Here, recently published research adds to the weight of evidence to show that firstly even modest levels of reduced calorie intake produce measurable health benefits over the long term, and secondly it is possible to have a high degree of compliance in the study population. The knee-jerk reaction in many quarters to the practice of calorie restriction with optimal nutrition, meaning fewer calories consumed without reducing the intake of vital micronutrients, is that it is too hard. It is certainly true that most people in this age of cheap calories and ever more enticing foods choose not restrict their intake, but that isn't the same thing as "too hard." If you actually take the time to try it out and experiment with dietary options, you'll find that modest calorie restriction is not all that challenging at all.
Caloric restriction (CR), energy intake reduced below ad libitum (AL) intake, increases life span in many species. The implications for humans can be clarified by randomized controlled trials of CR. To determine CR's feasibility, safety, and effects on predictors of longevity, disease risk factors, and quality of life in nonobese humans aged 21-51 years, 218 persons were randomized to a 2-year intervention designed to achieve 25% CR or to AL diet. Outcomes were change from baseline resting metabolic rate adjusted for weight change ("RMR residual") and core temperature (primary); plasma triiodothyronine (T3) and tumor necrosis factor-α (secondary); and exploratory physiological and psychological measures.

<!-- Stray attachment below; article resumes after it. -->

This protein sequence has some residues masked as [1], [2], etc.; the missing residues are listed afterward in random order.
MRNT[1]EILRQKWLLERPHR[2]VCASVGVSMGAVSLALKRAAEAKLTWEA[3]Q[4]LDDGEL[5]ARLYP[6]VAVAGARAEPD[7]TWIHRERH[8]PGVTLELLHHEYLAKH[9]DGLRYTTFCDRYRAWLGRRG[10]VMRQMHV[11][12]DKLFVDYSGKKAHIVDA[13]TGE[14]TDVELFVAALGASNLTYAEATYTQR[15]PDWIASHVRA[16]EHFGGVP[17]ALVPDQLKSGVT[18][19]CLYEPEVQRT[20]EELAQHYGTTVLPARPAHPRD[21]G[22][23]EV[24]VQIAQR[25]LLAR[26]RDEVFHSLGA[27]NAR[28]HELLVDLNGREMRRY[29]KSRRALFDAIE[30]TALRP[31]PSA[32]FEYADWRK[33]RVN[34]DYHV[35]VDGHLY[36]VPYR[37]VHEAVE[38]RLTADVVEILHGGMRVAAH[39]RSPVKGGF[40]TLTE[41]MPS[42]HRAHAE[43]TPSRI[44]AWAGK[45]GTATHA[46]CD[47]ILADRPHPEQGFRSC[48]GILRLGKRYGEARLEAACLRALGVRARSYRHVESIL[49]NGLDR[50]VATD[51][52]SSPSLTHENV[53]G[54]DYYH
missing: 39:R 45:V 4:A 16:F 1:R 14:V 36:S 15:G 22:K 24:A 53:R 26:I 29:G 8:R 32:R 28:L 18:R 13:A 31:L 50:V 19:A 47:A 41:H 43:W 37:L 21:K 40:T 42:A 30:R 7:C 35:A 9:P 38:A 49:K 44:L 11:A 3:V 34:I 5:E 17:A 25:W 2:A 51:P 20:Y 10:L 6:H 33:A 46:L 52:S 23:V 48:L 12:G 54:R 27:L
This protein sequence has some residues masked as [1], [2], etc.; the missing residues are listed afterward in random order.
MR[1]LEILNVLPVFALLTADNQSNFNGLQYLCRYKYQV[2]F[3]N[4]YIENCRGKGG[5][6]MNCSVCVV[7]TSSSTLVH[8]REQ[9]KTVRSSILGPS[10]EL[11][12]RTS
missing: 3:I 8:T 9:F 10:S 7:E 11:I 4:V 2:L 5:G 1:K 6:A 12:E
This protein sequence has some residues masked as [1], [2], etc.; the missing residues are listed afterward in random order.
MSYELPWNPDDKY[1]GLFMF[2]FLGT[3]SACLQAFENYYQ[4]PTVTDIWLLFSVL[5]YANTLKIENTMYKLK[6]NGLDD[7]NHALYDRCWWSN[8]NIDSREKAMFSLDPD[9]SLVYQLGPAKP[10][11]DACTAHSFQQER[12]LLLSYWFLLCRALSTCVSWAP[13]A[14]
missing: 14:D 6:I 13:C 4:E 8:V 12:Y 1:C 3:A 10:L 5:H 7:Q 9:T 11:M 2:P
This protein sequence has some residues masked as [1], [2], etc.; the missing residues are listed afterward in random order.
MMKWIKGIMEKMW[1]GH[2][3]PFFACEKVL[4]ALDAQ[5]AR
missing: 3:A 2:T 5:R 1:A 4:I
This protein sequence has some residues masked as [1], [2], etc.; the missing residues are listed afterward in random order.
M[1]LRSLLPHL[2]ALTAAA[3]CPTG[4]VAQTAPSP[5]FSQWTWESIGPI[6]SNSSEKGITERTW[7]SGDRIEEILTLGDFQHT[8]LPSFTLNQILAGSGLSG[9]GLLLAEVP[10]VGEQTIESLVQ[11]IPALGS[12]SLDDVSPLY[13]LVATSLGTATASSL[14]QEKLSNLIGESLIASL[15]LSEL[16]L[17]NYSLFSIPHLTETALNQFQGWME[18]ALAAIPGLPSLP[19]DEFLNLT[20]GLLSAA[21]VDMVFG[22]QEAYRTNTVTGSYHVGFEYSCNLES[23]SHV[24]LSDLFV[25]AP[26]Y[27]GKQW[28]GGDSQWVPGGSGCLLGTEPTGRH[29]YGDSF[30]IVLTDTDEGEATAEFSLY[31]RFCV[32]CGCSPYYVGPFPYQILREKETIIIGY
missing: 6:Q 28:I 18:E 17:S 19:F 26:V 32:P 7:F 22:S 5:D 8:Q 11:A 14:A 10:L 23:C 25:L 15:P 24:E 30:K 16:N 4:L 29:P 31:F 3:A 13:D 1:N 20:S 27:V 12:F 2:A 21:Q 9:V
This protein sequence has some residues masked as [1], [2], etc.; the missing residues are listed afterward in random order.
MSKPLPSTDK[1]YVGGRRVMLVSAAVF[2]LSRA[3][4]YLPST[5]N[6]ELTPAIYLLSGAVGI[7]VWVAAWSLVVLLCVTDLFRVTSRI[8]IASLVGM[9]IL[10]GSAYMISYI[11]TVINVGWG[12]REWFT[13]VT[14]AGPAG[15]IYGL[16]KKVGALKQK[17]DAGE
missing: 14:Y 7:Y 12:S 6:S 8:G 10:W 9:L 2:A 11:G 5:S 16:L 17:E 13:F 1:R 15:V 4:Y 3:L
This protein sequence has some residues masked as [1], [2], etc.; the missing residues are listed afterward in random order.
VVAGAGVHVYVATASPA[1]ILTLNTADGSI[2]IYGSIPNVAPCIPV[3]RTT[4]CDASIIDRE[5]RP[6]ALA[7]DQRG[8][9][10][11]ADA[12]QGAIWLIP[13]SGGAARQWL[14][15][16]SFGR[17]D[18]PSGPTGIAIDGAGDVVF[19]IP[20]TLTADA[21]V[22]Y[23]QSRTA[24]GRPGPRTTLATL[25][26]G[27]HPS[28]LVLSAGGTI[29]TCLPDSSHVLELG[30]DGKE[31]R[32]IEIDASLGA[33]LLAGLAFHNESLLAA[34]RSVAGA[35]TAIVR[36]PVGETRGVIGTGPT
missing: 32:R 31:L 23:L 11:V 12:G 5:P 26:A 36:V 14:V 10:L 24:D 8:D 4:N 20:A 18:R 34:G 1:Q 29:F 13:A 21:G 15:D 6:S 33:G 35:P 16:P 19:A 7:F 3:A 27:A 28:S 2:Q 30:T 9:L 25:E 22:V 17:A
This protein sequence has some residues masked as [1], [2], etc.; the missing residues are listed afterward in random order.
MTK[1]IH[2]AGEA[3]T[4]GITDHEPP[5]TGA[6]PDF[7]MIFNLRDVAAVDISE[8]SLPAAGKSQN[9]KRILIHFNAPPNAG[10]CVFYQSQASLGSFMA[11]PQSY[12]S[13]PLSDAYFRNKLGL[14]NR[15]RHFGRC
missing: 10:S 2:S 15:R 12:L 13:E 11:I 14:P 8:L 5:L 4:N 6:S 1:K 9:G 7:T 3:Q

Body mass index averaged 25.1 (range: 21.9-28.0). Eighty-two percent of CR and 95% of AL participants completed the protocol. The CR group achieved 11.7%CR and maintained 10.4% weight loss. Weight change in AL was negligible. RMR residual decreased significantly more in CR than AL at 12 months but not 24 months (M24). Core temperature change differed little between groups. T3 decreased more in CR at 12 and 24 months, while tumor necrosis factor-α decreased significantly more only at 24 months. CR had larger decreases in cardiometabolic risk factors and in daily energy expenditure adjusted for weight change, without adverse effects on quality of life.
We conclude that sustained CR is feasible in nonobese humans. The effects of the achieved CR on correlates of human survival and disease risk factors suggest potential benefits for aging-related outcomes that could be elucidated by further human studies.